|HONG, SEOK - Us Forest Service (FS)
|LEE, HOONSOO - Us Forest Service (FS)
|BAEK, INSUCK - University Of Maryland
|OH, MIRAE - Us Forest Service (FS)
Submitted to: ASABE Annual International Meeting
Publication Type: Proceedings
Publication Acceptance Date: 6/8/2016
Publication Date: 7/30/2016
Citation: Hong, S.M., Lee, H., Baek, I., Oh, M., Kim, M.S. 2016. Biological sample evaluation using a line-scan based SWIR hyperspectral imaging system. ASABE Annual International Meeting, St. Joseph, MI. ASABE Paper No. 162461739.
Interpretive Summary: Researchers developed a new line-scan hyperspectral imaging system to acquire shortwave infrared (SWIR) images for biological sample evaluation. The system uses a mercury-cadmium-telluride focal plane array detector, which extends the effective spectral imaging region beyond the 400 – 1000 nm and 900 – 1700 nm regions that are typically imaged by systems using more common silicon-based CCD cameras and Indium-Gallium-Arsenide CCD cameras, respectively. Previously, agricultural applications of infrared imaging were limited to near-infrared wavelengths up to 1700 nm; the new system extends infrared imaging from 900 to 2500 nm. This paper provides a detailed description of the newly developed SWIR system, and also presents preliminary results from analysis of hyperspectral SWIR images of dry milk-melamine mixtures to select wavebands for a two-waveband ratio algorithm to detect melamine present in milk-melamine mixtures of various concentrations. This research will benefit the food processing industry and regulatory agencies, as well as researchers in academia, government, and industry interested in non-destructive methods for food inspection, contaminant detection, and ingredient authentication.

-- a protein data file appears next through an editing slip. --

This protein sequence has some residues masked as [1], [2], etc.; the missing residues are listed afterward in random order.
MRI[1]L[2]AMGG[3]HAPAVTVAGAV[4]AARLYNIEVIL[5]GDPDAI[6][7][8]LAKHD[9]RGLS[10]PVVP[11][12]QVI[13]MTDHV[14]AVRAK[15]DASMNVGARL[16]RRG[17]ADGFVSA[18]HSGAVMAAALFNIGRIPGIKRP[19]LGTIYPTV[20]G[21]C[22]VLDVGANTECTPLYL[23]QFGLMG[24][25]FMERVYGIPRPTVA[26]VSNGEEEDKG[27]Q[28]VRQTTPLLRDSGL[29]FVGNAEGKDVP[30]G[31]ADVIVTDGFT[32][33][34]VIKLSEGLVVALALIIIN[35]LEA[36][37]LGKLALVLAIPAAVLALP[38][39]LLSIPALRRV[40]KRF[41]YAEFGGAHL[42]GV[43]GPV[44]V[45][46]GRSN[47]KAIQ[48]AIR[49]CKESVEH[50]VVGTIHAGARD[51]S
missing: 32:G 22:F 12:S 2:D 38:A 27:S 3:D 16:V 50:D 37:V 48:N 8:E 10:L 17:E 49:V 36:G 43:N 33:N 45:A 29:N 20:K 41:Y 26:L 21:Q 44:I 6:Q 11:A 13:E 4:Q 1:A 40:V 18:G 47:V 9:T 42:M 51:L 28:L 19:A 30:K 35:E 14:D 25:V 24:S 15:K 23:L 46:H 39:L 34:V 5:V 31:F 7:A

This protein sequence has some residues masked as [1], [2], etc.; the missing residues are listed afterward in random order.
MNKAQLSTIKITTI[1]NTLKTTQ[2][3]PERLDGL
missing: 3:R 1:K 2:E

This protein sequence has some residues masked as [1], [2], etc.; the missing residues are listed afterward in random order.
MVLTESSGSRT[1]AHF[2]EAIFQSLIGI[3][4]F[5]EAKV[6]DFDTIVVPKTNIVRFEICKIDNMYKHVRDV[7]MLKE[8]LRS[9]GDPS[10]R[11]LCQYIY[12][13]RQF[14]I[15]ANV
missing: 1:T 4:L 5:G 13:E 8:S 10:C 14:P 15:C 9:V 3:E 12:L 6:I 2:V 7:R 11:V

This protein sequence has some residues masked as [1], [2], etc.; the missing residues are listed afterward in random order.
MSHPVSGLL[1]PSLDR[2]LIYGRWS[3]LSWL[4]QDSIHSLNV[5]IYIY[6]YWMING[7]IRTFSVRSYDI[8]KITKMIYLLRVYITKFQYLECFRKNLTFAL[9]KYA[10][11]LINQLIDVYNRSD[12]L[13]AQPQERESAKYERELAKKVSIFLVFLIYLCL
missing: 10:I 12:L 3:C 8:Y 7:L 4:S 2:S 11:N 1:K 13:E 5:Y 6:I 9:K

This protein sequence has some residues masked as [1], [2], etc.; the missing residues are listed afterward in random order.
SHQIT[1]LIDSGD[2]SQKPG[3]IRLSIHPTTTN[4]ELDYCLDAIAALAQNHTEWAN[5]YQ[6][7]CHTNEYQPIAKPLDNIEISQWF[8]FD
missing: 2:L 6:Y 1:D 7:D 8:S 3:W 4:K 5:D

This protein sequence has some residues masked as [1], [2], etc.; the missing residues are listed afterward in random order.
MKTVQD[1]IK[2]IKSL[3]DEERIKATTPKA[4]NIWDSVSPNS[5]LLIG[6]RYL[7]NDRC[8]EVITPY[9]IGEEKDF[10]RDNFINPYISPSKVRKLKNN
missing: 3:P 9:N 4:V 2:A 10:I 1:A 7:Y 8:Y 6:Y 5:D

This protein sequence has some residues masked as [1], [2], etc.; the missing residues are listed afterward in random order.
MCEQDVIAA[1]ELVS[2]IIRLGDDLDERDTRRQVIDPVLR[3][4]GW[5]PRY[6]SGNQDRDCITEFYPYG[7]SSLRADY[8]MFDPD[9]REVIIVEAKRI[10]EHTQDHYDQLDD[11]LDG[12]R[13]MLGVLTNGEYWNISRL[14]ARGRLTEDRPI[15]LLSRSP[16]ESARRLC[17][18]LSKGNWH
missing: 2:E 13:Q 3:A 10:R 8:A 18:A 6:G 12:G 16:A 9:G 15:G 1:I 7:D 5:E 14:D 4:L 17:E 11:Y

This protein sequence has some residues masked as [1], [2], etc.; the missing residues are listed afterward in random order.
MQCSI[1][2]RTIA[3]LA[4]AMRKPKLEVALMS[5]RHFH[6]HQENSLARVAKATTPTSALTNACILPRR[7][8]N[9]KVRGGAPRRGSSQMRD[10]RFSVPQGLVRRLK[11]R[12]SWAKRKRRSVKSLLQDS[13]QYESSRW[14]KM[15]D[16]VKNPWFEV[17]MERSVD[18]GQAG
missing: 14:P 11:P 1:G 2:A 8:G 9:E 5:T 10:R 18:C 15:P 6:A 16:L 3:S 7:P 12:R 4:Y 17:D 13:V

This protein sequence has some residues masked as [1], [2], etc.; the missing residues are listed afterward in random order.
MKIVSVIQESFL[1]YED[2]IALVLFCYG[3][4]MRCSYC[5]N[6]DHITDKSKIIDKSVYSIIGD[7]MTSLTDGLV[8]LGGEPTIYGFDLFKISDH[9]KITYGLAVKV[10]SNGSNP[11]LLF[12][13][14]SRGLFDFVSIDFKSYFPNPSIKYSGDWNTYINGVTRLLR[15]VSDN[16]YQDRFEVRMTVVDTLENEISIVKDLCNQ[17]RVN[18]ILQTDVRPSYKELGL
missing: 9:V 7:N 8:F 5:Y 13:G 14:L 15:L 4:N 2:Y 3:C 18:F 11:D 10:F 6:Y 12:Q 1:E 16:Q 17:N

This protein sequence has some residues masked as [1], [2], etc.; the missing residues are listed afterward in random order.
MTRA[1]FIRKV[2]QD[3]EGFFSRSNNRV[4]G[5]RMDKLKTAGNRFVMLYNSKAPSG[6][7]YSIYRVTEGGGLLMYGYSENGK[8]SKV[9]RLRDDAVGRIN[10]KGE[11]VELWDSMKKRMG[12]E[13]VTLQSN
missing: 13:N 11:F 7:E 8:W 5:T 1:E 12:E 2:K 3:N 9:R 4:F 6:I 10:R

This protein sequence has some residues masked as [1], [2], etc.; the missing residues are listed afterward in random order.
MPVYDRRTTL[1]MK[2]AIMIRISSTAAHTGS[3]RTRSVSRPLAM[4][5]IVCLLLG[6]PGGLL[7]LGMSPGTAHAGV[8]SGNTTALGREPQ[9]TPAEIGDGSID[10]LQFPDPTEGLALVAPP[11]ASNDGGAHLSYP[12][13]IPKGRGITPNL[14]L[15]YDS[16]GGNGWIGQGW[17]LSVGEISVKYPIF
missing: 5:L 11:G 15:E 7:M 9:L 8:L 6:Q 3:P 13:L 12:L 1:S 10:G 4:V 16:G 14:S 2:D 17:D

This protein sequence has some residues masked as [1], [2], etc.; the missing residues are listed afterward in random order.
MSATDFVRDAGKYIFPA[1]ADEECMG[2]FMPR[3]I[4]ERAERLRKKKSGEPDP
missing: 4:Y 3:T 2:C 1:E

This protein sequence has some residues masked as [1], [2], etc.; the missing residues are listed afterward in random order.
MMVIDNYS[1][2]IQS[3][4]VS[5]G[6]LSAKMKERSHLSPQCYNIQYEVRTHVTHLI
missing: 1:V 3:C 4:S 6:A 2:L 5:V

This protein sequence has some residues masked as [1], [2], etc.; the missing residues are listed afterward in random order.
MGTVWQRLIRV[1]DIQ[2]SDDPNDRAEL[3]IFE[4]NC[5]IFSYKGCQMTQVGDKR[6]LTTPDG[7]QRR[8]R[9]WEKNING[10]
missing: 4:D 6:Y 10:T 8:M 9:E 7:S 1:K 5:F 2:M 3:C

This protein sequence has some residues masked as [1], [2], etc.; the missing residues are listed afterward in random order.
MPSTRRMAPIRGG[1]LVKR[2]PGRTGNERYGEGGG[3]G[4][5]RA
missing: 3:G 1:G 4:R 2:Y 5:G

Technical Abstract: A new line-scan hyperspectral imaging system was developed to enable short wavelength infrared (SWIR) imagery for biological sample evaluation. Critical sensing components include a SWIR imaging spectrograph and an HgCdTe (MCT) focal plane array detector. To date, agricultural applications of infrared hyperspectral imaging have been limited to the near-infrared spectral region up to 1700 nm. This new SWIR hyperspectral imaging system has extended the hyperspectral reflectance imaging capabilities up to 2500 nm for nondestructive evaluation of biological samples. This paper provides a detailed description of the newly developed SWIR hyperspectral imaging system. In addition, preliminary results for detection of melamine in milk powders using the new SWIR hyperspectral imaging system and a band ratio algorithm are presented.